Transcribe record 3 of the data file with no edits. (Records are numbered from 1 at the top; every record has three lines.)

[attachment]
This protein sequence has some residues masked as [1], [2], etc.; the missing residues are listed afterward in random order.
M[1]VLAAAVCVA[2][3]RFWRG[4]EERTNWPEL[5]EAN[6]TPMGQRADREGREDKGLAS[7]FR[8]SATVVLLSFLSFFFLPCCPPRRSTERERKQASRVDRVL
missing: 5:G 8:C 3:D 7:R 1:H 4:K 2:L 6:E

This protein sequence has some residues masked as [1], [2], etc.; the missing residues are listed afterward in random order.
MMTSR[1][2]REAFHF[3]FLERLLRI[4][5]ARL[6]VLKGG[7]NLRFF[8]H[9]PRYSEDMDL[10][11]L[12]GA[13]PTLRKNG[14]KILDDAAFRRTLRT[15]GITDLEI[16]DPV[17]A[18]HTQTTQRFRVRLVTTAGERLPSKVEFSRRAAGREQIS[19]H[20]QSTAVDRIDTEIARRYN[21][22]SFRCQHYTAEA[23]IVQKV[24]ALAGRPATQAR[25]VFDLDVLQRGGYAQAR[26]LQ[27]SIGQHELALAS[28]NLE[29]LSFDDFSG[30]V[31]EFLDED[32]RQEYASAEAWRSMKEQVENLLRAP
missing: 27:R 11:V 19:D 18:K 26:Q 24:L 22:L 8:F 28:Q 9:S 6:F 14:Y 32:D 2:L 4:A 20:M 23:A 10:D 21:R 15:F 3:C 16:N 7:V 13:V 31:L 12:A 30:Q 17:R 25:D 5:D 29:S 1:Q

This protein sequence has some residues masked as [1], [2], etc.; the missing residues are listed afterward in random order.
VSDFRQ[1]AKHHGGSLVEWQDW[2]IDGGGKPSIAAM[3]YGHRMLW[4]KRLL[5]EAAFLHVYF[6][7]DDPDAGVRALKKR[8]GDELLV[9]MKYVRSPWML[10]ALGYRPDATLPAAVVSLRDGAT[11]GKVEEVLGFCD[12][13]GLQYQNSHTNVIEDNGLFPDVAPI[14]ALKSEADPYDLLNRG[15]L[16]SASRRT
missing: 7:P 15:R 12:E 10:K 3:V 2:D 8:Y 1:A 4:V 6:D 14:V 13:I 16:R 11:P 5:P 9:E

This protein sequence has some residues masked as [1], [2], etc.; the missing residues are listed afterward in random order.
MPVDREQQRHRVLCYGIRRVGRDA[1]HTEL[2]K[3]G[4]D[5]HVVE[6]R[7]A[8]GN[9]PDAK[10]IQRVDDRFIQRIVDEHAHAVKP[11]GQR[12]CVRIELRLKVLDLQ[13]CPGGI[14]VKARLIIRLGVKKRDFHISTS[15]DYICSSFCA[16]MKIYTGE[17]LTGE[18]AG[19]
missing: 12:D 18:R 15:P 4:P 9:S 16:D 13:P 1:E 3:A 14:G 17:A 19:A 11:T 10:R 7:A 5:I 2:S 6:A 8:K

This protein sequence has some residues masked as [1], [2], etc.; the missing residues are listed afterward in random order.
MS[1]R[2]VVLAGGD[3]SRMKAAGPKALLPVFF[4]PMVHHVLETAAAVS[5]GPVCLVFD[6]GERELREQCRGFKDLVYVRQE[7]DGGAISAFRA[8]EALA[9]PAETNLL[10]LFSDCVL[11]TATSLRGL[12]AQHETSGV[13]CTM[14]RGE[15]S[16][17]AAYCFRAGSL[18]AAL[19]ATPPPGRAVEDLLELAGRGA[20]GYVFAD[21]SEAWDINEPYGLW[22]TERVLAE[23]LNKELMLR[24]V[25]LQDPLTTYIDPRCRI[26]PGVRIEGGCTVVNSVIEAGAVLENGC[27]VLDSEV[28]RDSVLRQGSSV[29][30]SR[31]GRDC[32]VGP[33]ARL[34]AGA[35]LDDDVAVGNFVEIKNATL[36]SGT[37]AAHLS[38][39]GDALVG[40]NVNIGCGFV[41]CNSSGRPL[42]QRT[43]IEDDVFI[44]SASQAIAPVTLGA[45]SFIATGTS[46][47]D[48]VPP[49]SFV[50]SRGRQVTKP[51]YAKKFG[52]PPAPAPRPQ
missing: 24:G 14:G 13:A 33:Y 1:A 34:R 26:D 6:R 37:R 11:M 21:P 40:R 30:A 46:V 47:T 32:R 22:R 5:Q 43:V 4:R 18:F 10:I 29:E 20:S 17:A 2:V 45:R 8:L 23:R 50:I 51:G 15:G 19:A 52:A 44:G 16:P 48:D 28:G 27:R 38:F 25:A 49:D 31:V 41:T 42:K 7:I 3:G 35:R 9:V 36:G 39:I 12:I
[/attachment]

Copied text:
This protein sequence has some residues masked as [1], [2], etc.; the missing residues are listed afterward in random order.
VSDFRQ[1]AKHHGGSLVEWQDW[2]IDGGGKPSIAAM[3]YGHRMLW[4]KRLL[5]EAAFLHVYF[6][7]DDPDAGVRALKKR[8]GDELLV[9]MKYVRSPWML[10]ALGYRPDATLPAAVVSLRDGAT[11]GKVEEVLGFCD[12][13]GLQYQNSHTNVIEDNGLFPDVAPI[14]ALKSEADPYDLLNRG[15]L[16]SASRRT
missing: 7:P 15:R 12:E 10:K 3:V 2:D 8:Y 1:A 4:V 6:D 14:V 13:I 16:R 11:P 5:P 9:E